The Afghan central bank, known as Da Afghanistan Bank, in Kabul, Afghanistan. (Photo by MASSOUD HOSSAINI / AFP)W
ASHINGTON — President Joe Biden will start to clear a legal path for certain relatives of victims of the Sept. 11, 2001, attacks to pursue $3.5 billion from assets that Afghanistan’s central bank had deposited in New York before the Taliban takeover, according to officials familiar with internal deliberations.
At the same time, Biden will issue an executive order invoking emergency powers to consolidate and freeze all $7 billion of the total assets the Afghan central bank kept in New York and ask a judge for permission to move the other $3.5 billion to a trust fund to pay for immediate humanitarian relief efforts in Afghanistan, the officials said.
The highly unusual set of moves, expected to be announced Friday, is meant to address a tangled knot of legal, political, foreign policy and humanitarian problems stemming from the attacks and the end of the 20-year war in Afghanistan.
When the Afghan
government dissolved in August — with top officials, including its president and the acting governor of its central bank, fleeing the country — it left behind slightly more than $7 billion in central bank assets on deposit at the Federal Reserve Bank in New York. Because it was no longer clear who — if anyone — had legal authority to gain access to that account, the Fed made the funds unavailable for withdrawal.
The Taliban, now in control of Afghanistan, immediately claimed a right to the money. But a group of relatives of victims of the Sept. 11 attacks, one of several sets who had won default judgments against the group in once seemingly quixotic lawsuits years ago, sought to seize it to pay off that debt.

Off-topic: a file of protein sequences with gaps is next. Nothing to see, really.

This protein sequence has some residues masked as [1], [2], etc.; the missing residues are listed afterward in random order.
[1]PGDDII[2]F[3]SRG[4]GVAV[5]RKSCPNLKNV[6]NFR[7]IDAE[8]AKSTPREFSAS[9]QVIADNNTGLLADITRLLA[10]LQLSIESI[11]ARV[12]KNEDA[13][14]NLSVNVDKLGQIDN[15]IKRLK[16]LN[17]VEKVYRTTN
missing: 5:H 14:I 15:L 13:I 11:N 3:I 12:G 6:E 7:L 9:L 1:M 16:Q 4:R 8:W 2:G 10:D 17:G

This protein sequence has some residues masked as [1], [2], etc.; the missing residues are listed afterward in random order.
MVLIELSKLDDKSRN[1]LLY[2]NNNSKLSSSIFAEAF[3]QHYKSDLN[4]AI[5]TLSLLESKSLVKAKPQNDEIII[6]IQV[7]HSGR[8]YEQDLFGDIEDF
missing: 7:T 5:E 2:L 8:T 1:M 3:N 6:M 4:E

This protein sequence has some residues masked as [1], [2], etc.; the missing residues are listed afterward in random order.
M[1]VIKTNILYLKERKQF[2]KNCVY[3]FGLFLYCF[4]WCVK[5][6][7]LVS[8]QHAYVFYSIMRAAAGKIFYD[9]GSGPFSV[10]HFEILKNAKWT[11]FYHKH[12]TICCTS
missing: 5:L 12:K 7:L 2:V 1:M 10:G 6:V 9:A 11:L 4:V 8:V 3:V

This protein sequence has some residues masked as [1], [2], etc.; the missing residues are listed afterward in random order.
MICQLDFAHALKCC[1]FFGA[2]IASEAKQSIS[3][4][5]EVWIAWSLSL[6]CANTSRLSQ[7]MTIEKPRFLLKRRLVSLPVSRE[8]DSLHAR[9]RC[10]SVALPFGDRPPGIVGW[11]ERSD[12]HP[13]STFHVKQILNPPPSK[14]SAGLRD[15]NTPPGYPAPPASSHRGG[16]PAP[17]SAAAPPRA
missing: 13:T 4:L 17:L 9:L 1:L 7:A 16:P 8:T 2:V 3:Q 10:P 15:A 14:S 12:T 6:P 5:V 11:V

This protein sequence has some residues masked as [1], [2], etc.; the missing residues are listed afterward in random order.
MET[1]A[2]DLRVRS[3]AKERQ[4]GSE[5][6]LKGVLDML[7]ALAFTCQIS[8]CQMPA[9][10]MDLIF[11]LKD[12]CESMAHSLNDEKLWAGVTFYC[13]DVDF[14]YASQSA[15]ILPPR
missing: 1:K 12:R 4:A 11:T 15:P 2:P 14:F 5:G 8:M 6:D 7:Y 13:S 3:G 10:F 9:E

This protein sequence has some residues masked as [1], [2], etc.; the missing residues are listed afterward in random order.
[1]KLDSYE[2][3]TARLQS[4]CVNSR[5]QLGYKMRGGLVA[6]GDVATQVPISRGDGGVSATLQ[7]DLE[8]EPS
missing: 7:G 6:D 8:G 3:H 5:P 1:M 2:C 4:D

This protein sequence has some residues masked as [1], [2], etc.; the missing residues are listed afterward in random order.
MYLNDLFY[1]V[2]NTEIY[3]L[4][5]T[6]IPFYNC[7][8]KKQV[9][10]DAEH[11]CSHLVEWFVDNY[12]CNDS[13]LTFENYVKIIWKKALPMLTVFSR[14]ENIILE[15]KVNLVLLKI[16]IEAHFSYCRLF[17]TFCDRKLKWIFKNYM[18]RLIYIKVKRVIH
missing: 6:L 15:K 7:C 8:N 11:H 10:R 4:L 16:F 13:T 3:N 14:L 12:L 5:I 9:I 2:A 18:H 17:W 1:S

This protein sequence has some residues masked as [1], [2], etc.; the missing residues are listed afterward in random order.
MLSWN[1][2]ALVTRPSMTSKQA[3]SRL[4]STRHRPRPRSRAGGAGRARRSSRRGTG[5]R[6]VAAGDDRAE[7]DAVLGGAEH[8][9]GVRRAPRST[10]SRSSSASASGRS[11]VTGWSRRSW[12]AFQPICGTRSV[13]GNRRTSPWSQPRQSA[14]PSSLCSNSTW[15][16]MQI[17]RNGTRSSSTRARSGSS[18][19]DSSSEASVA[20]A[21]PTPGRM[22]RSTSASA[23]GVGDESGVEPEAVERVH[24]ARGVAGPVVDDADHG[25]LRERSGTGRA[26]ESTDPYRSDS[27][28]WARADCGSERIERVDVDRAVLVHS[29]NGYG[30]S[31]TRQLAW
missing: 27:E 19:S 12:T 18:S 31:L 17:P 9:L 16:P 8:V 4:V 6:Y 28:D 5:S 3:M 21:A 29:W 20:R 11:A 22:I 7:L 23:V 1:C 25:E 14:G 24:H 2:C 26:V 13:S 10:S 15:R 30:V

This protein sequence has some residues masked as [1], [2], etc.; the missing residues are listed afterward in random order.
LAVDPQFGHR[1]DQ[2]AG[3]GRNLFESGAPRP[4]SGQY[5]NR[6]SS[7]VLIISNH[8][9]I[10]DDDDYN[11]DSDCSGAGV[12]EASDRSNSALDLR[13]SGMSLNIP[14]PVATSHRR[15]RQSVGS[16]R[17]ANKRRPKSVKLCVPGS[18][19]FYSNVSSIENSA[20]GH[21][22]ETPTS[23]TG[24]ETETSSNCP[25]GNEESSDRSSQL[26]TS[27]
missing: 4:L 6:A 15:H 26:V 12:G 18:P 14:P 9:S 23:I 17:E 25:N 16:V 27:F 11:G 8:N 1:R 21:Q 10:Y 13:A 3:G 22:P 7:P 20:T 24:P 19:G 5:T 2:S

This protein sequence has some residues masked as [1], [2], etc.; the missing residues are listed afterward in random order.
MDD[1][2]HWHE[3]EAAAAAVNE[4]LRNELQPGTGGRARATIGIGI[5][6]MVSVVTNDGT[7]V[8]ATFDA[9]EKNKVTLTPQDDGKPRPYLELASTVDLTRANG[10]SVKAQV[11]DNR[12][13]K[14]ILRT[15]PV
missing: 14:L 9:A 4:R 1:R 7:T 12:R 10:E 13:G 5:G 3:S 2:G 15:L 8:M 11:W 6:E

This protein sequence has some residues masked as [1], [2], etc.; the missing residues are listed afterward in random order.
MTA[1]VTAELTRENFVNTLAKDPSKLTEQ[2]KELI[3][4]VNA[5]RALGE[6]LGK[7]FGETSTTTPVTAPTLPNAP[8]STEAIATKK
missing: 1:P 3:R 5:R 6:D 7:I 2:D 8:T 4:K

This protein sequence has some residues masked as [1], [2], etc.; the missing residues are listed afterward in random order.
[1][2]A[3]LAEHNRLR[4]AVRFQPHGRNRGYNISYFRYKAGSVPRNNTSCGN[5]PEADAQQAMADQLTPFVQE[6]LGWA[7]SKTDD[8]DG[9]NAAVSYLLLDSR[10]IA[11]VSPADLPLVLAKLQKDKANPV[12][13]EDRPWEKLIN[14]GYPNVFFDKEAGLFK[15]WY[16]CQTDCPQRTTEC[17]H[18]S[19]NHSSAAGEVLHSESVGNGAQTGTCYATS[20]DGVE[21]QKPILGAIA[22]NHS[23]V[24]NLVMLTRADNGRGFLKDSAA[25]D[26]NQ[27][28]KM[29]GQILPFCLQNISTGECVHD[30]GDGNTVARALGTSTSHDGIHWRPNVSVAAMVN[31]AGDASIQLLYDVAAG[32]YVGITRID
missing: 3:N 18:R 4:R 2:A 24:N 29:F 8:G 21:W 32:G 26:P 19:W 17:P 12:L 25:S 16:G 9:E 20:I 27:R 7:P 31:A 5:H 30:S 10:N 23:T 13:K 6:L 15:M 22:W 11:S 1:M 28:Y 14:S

Meanwhile, the economy in Afghanistan has been collapsing, leading to mass starvation that is in turn creating an enormous and destabilizing new wave of refugees — and raising a clear need for extensive spending on humanitarian relief.
Against that backdrop, the White House’s
National Security Council led months of deliberations on the central bank funds involving top officials from departments including Justice, State and Treasury, according to people who spoke on the condition of anonymity to discuss a sensitive matter that has not yet been made public.
The money belonging to the Afghan central bank — known as Da Afghanistan Bank — includes assets like currency, bonds and gold.
Much of it came from foreign exchange funds that accumulated over the past 20 years — a time when the United States and other Western countries were donating large sums to Afghanistan, helping to generate that activity. Alex Zerden, a former top Treasury Department official in Afghanistan, characterized the central bank reserves as a kind of rainy day fund for the Afghan people.
In addition, about half a billion dollars of the bank’s assets correspond to the reserves of commercial banks in Afghanistan, which by law must keep a certain amount of their deposits — including the savings of ordinary Afghan people
— at the central bank. Those assets are owned by Da Afghanistan Bank, but it owes the same amount to the commercial banks.
After the Taliban took over Afghanistan, they appointed their own official to lead the central bank and demanded the immediate release of the money held in New York. But under long-standing counterterrorism sanctions imposed by the United States, it is illegal to engage in financial transactions with them.
Another option has been to let the assets sit untouched, gathering interest for what is likely to be years before the Taliban perhaps again lose power and a more normal government arises.
But in September, a group of about 150 relatives of Sept. 11 victims, who years ago won a default judgment after suing targets like al-Qaida and the Taliban in a case known as Havlish, persuaded a judge to dispatch a U.S. Marshal to serve the legal department of the Federal Reserve of New York with a “writ of execution” to seize the money.